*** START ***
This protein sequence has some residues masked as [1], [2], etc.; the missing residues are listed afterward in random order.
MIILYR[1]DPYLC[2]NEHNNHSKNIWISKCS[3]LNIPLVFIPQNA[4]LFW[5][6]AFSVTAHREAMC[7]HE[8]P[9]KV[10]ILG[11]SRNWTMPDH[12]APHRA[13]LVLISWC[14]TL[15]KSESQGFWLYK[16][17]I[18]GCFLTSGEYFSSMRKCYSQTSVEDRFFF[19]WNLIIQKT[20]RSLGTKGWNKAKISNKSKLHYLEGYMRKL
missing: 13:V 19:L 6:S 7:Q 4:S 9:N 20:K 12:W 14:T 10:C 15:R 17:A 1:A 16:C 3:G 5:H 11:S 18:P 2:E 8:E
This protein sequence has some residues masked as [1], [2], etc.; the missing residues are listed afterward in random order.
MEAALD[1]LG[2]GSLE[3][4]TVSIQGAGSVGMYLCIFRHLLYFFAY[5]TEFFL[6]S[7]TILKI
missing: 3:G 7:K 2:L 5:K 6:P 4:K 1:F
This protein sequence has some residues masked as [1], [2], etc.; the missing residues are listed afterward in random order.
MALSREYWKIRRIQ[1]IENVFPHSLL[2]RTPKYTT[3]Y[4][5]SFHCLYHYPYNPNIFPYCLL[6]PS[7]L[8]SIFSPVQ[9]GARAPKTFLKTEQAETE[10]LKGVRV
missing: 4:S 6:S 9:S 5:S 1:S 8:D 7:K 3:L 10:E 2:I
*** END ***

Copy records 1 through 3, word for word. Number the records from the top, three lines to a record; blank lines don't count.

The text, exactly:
This protein sequence has some residues masked as [1], [2], etc.; the missing residues are listed afterward in random order.
MIILYR[1]DPYLC[2]NEHNNHSKNIWISKCS[3]LNIPLVFIPQNA[4]LFW[5][6]AFSVTAHREAMC[7]HE[8]P[9]KV[10]ILG[11]SRNWTMPDH[12]APHRA[13]LVLISWC[14]TL[15]KSESQGFWLYK[16][17]I[18]GCFLTSGEYFSSMRKCYSQTSVEDRFFF[19]WNLIIQKT[20]RSLGTKGWNKAKISNKSKLHYLEGYMRKL
missing: 13:V 19:L 6:S 7:Q 4:S 9:N 20:K 12:W 14:T 10:C 15:R 17:A 1:A 16:C 3:G 5:H 11:S 18:P 2:E 8:E
This protein sequence has some residues masked as [1], [2], etc.; the missing residues are listed afterward in random order.
MEAALD[1]LG[2]GSLE[3][4]TVSIQGAGSVGMYLCIFRHLLYFFAY[5]TEFFL[6]S[7]TILKI
missing: 3:G 7:K 2:L 5:K 6:P 4:K 1:F
This protein sequence has some residues masked as [1], [2], etc.; the missing residues are listed afterward in random order.
MALSREYWKIRRIQ[1]IENVFPHSLL[2]RTPKYTT[3]Y[4][5]SFHCLYHYPYNPNIFPYCLL[6]PS[7]L[8]SIFSPVQ[9]GARAPKTFLKTEQAETE[10]LKGVRV
missing: 4:S 6:S 9:S 5:S 1:S 8:D 7:K 3:L 10:E 2:I